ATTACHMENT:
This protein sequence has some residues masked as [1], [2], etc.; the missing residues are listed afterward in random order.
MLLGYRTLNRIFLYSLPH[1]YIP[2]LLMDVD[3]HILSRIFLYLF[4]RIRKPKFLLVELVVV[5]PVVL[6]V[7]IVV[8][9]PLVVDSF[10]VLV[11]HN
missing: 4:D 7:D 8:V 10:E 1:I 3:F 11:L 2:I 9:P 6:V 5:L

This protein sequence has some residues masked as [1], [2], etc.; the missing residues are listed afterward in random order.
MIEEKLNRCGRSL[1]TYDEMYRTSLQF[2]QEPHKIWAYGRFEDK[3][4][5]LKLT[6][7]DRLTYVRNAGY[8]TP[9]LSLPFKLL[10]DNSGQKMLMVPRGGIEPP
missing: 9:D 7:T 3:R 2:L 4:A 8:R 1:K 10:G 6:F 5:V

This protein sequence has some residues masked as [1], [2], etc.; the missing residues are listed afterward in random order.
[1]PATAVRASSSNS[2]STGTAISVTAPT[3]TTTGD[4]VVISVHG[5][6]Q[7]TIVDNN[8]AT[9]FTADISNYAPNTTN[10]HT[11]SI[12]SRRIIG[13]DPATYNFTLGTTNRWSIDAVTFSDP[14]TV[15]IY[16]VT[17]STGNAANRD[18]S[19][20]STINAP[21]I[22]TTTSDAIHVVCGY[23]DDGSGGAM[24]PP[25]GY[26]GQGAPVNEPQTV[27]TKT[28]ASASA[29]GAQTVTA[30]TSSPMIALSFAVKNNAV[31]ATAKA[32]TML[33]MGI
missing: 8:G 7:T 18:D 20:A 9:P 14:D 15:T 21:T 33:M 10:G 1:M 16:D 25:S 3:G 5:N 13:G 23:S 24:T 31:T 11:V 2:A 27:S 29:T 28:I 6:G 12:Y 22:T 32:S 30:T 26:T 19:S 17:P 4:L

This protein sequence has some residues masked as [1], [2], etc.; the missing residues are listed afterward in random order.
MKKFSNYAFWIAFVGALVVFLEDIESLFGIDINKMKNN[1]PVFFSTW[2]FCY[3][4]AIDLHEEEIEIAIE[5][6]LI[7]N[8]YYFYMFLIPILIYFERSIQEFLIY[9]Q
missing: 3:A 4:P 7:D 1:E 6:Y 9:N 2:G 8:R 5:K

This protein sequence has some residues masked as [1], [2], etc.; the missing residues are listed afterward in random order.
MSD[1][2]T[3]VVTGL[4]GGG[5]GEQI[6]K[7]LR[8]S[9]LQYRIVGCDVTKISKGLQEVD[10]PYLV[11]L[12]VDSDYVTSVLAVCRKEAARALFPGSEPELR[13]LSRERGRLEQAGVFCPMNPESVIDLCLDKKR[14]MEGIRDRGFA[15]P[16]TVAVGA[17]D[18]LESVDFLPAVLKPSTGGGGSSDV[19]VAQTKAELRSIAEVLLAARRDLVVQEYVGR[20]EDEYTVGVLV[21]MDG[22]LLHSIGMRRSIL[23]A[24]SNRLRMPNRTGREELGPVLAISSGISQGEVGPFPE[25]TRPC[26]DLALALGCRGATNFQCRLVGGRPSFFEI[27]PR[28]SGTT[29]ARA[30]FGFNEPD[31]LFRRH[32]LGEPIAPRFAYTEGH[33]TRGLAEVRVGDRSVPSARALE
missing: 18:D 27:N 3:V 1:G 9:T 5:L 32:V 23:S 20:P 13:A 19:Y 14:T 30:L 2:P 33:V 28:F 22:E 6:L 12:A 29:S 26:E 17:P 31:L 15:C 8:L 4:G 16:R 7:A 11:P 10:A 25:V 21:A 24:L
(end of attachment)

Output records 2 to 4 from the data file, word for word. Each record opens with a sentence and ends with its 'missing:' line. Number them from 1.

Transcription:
This protein sequence has some residues masked as [1], [2], etc.; the missing residues are listed afterward in random order.
MIEEKLNRCGRSL[1]TYDEMYRTSLQF[2]QEPHKIWAYGRFEDK[3][4][5]LKLT[6][7]DRLTYVRNAGY[8]TP[9]LSLPFKLL[10]DNSGQKMLMVPRGGIEPP
missing: 9:D 7:T 3:R 2:L 4:A 8:R 1:K 10:G 6:F 5:V

This protein sequence has some residues masked as [1], [2], etc.; the missing residues are listed afterward in random order.
[1]PATAVRASSSNS[2]STGTAISVTAPT[3]TTTGD[4]VVISVHG[5][6]Q[7]TIVDNN[8]AT[9]FTADISNYAPNTTN[10]HT[11]SI[12]SRRIIG[13]DPATYNFTLGTTNRWSIDAVTFSDP[14]TV[15]IY[16]VT[17]STGNAANRD[18]S[19][20]STINAP[21]I[22]TTTSDAIHVVCGY[23]DDGSGGAM[24]PP[25]GY[26]GQGAPVNEPQTV[27]TKT[28]ASASA[29]GAQTVTA[30]TSSPMIALSFAVKNNAV[31]ATAKA[32]TML[33]MGI
missing: 8:G 7:T 18:D 20:A 9:P 14:D 15:T 21:T 33:M 10:G 1:M 16:D 25:S 3:G 5:N 13:G 23:S 24:T 31:T 11:V 2:A 27:S 29:T 28:I 6:G 12:Y 22:T 32:S 30:T 26:T 19:S 17:P 4:L

This protein sequence has some residues masked as [1], [2], etc.; the missing residues are listed afterward in random order.
MKKFSNYAFWIAFVGALVVFLEDIESLFGIDINKMKNN[1]PVFFSTW[2]FCY[3][4]AIDLHEEEIEIAIE[5][6]LI[7]N[8]YYFYMFLIPILIYFERSIQEFLIY[9]Q
missing: 3:A 4:P 7:D 1:E 6:Y 9:N 2:G 8:R 5:K